By Sasha Ness
Researchers at Brisbane’s Griffith University have designed social distancing AI technology that is said to uphold data privacy, according to a paper released this month.
The automatic crowd counting software intends to detect social distancing breaches in public spaces while ensuring privacy protection by storing sensitive data outside the central system.
The video technology was tested at the Gold Coast international airport in the check-in, food court and waiting areas, covering 290,000 square metres.
According to the researchers, developing reliable detection software that maintained data privacy and user trust was a key concern of the study.
“While many countries have established privacy laws to protect their people, …such emerging technology still lacks the much-needed people’s and community trust as it is often considered a technology that invades their privacy.
“When people’s trust is lacking, AI solutions are less likely to be adopted regardless of the intended benefits…” they wrote.
User distrust has been one factor that has contributed to the inefficacy of nations’ COVID-19 contract tracing apps, which experts say requires an uptake of two-thirds of the population to be effective.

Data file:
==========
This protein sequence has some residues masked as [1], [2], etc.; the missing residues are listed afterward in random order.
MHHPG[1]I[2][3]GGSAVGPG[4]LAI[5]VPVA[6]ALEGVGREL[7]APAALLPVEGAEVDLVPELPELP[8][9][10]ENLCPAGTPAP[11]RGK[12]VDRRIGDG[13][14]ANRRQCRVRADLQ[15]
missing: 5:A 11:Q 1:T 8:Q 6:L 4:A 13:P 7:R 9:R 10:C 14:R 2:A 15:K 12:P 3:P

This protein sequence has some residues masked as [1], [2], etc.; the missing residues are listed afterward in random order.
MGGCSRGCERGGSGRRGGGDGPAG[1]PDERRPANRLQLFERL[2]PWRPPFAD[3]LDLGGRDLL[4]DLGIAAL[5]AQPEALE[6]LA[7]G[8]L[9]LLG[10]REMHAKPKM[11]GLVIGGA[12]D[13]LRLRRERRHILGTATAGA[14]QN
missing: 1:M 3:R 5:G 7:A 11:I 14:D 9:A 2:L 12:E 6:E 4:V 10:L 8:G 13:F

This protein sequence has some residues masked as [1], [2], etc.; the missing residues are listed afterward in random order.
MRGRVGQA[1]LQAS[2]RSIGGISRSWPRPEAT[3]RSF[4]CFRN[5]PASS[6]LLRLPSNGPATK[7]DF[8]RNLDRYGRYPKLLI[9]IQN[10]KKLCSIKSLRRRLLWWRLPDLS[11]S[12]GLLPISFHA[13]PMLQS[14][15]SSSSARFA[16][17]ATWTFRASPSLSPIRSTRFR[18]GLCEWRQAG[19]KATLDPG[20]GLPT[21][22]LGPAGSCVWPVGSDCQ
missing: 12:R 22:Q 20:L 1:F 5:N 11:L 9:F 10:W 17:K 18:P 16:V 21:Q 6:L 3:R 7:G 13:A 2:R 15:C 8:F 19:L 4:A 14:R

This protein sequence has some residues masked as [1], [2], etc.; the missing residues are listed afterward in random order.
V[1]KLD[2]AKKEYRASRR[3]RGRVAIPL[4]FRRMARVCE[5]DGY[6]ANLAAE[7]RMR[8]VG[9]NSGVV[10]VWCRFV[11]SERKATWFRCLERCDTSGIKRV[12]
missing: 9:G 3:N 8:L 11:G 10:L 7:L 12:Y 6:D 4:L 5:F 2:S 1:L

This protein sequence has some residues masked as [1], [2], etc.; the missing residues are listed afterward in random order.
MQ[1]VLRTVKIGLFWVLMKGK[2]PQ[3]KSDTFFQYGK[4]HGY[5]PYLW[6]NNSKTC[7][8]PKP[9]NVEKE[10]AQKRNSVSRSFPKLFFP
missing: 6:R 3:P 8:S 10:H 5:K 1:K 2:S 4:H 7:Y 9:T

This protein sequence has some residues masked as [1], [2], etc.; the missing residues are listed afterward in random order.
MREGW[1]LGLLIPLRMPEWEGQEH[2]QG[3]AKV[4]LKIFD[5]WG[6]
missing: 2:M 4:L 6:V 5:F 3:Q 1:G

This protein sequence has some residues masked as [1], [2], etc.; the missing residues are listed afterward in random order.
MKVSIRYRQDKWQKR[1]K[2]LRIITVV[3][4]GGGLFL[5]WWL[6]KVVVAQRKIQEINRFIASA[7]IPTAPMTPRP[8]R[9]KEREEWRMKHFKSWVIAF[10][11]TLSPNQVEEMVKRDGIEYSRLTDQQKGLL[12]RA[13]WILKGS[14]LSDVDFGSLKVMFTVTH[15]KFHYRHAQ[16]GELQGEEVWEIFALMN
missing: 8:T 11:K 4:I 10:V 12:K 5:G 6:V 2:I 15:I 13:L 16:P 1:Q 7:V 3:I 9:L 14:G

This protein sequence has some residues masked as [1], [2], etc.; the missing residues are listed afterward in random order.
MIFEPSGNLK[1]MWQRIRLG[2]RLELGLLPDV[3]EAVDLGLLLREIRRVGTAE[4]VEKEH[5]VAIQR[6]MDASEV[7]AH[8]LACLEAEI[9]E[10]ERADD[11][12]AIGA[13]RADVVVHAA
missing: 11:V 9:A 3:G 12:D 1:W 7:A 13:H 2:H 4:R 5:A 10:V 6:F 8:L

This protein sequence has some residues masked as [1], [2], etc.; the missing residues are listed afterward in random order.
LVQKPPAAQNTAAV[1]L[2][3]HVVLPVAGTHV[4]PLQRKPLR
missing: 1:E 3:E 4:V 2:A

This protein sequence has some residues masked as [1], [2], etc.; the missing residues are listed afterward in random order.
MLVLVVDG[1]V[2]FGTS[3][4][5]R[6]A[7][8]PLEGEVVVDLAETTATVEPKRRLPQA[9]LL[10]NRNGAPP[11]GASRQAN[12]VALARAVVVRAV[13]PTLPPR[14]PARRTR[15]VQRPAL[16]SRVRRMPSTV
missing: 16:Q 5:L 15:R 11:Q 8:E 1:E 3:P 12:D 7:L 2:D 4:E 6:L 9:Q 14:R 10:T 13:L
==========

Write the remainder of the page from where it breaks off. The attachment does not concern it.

Less than five percent of the French population downloaded the since-replaced StopCovid app after its launch in June, and only 68 people used it to report a positive COVID-19 result in the first three weeks post-launch.
Prior to the app’s launch, Minister for Interior Christophe Castaner said that data tracing was “not in French culture”.
Fears over data breaches became reality in China, where downloading the country’s app was mandatory, when a New York Times investigation revealed that the Chinese government had shared user data with law enforcement.
The researchers said that the AI-enabled surveillance technology could be adapted for additional uses aside from detecting breaches of social distancing.
“While the proposed system has shown the benefits for monitoring social distancing during pandemics, it can be adjusted for other purposes in the future, such as observing people’s social interactivity at home or in workplaces that respects people’s privacy,” they wrote.